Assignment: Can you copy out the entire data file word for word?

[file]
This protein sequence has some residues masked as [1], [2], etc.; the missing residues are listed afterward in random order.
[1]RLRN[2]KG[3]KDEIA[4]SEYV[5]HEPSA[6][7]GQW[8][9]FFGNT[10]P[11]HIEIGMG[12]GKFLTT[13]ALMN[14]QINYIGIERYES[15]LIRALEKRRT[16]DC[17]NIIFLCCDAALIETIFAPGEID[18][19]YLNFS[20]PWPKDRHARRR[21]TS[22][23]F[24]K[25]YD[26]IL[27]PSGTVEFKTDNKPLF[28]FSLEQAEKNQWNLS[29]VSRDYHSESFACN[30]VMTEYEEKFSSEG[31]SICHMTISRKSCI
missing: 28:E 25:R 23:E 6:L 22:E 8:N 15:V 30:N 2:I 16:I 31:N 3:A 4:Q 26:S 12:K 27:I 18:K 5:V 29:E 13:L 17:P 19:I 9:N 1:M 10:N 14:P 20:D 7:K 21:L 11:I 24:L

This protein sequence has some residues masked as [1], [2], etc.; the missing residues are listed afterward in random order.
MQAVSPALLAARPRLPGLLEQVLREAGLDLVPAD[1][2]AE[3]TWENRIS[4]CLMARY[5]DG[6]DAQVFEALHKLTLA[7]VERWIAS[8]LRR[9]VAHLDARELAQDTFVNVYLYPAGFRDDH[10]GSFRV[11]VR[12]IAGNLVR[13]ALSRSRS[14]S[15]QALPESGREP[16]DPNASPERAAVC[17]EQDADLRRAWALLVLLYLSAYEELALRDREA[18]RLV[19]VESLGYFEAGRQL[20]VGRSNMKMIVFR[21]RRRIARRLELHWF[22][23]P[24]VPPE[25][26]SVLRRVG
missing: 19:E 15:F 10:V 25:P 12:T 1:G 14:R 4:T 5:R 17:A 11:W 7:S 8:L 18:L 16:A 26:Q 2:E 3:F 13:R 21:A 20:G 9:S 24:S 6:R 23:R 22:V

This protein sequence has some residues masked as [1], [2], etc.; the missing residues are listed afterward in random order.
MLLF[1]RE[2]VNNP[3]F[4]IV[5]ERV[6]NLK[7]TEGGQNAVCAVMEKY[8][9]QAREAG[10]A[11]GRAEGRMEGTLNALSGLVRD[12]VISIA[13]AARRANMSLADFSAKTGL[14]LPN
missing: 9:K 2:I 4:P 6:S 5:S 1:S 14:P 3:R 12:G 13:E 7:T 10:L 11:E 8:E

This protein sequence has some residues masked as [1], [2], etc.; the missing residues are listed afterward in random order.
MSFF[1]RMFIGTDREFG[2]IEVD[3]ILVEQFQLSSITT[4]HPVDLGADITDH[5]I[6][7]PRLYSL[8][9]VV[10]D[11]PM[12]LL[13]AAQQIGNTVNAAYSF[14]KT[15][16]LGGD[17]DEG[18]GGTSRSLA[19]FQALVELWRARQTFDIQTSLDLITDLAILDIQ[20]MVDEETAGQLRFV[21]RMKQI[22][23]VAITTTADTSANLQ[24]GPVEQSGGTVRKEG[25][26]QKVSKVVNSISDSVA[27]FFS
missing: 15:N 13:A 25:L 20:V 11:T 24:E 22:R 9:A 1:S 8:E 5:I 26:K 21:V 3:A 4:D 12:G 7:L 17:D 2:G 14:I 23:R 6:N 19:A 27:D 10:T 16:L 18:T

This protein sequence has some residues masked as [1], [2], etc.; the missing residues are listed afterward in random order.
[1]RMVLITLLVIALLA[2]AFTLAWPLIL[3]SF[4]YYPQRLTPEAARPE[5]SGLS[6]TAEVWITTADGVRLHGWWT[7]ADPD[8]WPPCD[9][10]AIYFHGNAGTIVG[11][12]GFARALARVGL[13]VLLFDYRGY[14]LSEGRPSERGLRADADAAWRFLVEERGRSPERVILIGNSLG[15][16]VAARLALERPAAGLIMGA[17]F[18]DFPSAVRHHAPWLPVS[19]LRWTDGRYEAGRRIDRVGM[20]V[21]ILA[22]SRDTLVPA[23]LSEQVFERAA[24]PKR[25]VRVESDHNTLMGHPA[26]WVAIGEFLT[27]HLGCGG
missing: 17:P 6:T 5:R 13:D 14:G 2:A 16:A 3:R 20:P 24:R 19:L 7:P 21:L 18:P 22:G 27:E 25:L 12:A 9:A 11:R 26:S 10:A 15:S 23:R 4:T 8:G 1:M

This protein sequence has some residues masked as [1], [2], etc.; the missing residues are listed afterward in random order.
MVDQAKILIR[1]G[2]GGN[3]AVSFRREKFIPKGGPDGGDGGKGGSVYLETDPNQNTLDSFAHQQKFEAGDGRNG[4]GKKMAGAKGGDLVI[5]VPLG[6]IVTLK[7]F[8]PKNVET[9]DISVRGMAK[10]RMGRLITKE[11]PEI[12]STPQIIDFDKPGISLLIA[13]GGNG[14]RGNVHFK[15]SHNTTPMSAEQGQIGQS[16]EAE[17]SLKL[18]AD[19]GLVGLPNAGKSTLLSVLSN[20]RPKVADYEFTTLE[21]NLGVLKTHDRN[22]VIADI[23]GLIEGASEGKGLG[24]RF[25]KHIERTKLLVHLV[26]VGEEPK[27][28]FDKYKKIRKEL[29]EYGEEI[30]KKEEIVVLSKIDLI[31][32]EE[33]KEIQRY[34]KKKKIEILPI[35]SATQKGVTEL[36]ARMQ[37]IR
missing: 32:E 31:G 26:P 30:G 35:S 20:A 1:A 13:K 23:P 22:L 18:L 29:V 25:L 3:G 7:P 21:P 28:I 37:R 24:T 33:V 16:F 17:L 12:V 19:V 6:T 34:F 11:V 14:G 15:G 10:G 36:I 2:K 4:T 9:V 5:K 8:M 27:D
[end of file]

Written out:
This protein sequence has some residues masked as [1], [2], etc.; the missing residues are listed afterward in random order.
[1]RLRN[2]KG[3]KDEIA[4]SEYV[5]HEPSA[6][7]GQW[8][9]FFGNT[10]P[11]HIEIGMG[12]GKFLTT[13]ALMN[14]QINYIGIERYES[15]LIRALEKRRT[16]DC[17]NIIFLCCDAALIETIFAPGEID[18][19]YLNFS[20]PWPKDRHARRR[21]TS[22][23]F[24]K[25]YD[26]IL[27]PSGTVEFKTDNKPLF[28]FSLEQAEKNQWNLS[29]VSRDYHSESFACN[30]VMTEYEEKFSSEG[31]SICHMTISRKSCI
missing: 28:E 25:R 23:E 6:L 22:E 8:N 15:V 30:N 2:I 16:I 31:N 3:A 4:Q 26:S 12:K 27:I 18:K 5:V 29:E 13:L 17:P 19:I 9:N 1:M 10:N 14:P 20:D 7:K 21:L 11:I 24:L

This protein sequence has some residues masked as [1], [2], etc.; the missing residues are listed afterward in random order.
MQAVSPALLAARPRLPGLLEQVLREAGLDLVPAD[1][2]AE[3]TWENRIS[4]CLMARY[5]DG[6]DAQVFEALHKLTLA[7]VERWIAS[8]LRR[9]VAHLDARELAQDTFVNVYLYPAGFRDDH[10]GSFRV[11]VR[12]IAGNLVR[13]ALSRSRS[14]S[15]QALPESGREP[16]DPNASPERAAVC[17]EQDADLRRAWALLVLLYLSAYEELALRDREA[18]RLV[19]VESLGYFEAGRQL[20]VGRSNMKMIVFR[21]RRRIARRLELHWF[22][23]P[24]VPPE[25][26]SVLRRVG
missing: 19:E 15:F 10:V 25:P 12:T 1:G 14:R 4:T 5:R 17:A 11:W 7:S 8:L 18:L 16:A 26:Q 2:E 3:F 13:R 21:A 20:G 9:S 24:S 6:R 23:R 22:V

This protein sequence has some residues masked as [1], [2], etc.; the missing residues are listed afterward in random order.
MLLF[1]RE[2]VNNP[3]F[4]IV[5]ERV[6]NLK[7]TEGGQNAVCAVMEKY[8][9]QAREAG[10]A[11]GRAEGRMEGTLNALSGLVRD[12]VISIA[13]AARRANMSLADFSAKTGL[14]LPN
missing: 9:K 2:I 4:P 6:S 5:S 1:S 14:P 3:R 12:G 13:E 7:T 10:L 11:E 8:E

This protein sequence has some residues masked as [1], [2], etc.; the missing residues are listed afterward in random order.
MSFF[1]RMFIGTDREFG[2]IEVD[3]ILVEQFQLSSITT[4]HPVDLGADITDH[5]I[6][7]PRLYSL[8][9]VV[10]D[11]PM[12]LL[13]AAQQIGNTVNAAYSF[14]KT[15][16]LGGD[17]DEG[18]GGTSRSLA[19]FQALVELWRARQTFDIQTSLDLITDLAILDIQ[20]MVDEETAGQLRFV[21]RMKQI[22][23]VAITTTADTSANLQ[24]GPVEQSGGTVRKEG[25][26]QKVSKVVNSISDSVA[27]FFS
missing: 15:N 13:A 25:L 20:V 11:T 24:E 22:R 9:A 1:S 8:E 5:I 26:K 21:V 3:A 4:D 12:G 7:L 17:D 2:G 14:I 23:R 6:N 19:A 27:D 10:T 16:L 18:T

This protein sequence has some residues masked as [1], [2], etc.; the missing residues are listed afterward in random order.
[1]RMVLITLLVIALLA[2]AFTLAWPLIL[3]SF[4]YYPQRLTPEAARPE[5]SGLS[6]TAEVWITTADGVRLHGWWT[7]ADPD[8]WPPCD[9][10]AIYFHGNAGTIVG[11][12]GFARALARVGL[13]VLLFDYRGY[14]LSEGRPSERGLRADADAAWRFLVEERGRSPERVILIGNSLG[15][16]VAARLALERPAAGLIMGA[17]F[18]DFPSAVRHHAPWLPVS[19]LRWTDGRYEAGRRIDRVGM[20]V[21]ILA[22]SRDTLVPA[23]LSEQVFERAA[24]PKR[25]VRVESDHNTLMGHPA[26]WVAIGEFLT[27]HLGCGG
missing: 17:P 6:T 5:R 13:D 14:G 2:A 16:A 3:R 20:P 24:R 19:L 7:P 21:L 18:P 22:G 27:E 25:L 12:A 9:A 11:R 26:S 10:A 15:S 23:R 4:T 8:G 1:M

This protein sequence has some residues masked as [1], [2], etc.; the missing residues are listed afterward in random order.
MVDQAKILIR[1]G[2]GGN[3]AVSFRREKFIPKGGPDGGDGGKGGSVYLETDPNQNTLDSFAHQQKFEAGDGRNG[4]GKKMAGAKGGDLVI[5]VPLG[6]IVTLK[7]F[8]PKNVET[9]DISVRGMAK[10]RMGRLITKE[11]PEI[12]STPQIIDFDKPGISLLIA[13]GGNG[14]RGNVHFK[15]SHNTTPMSAEQGQIGQS[16]EAE[17]SLKL[18]AD[19]GLVGLPNAGKSTLLSVLSN[20]RPKVADYEFTTLE[21]NLGVLKTHDRN[22]VIADI[23]GLIEGASEGKGLG[24]RF[25]KHIERTKLLVHLV[26]VGEEPK[27][28]FDKYKKIRKEL[29]EYGEEI[30]KKEEIVVLSKIDLI[31][32]EE[33]KEIQRY[34]KKKKIEILPI[35]SATQKGVTEL[36]ARMQ[37]IR
missing: 32:E 31:G 26:P 30:G 35:S 20:A 1:A 13:K 23:P 22:L 18:L 29:V 25:L 3:G 7:P 21:P 28:I 37:R 24:T 33:V 16:F 17:L 12:V 19:V 6:T 34:F 11:V 14:G 15:G 10:G 36:I 2:K 4:T 9:V 5:K 8:M 27:D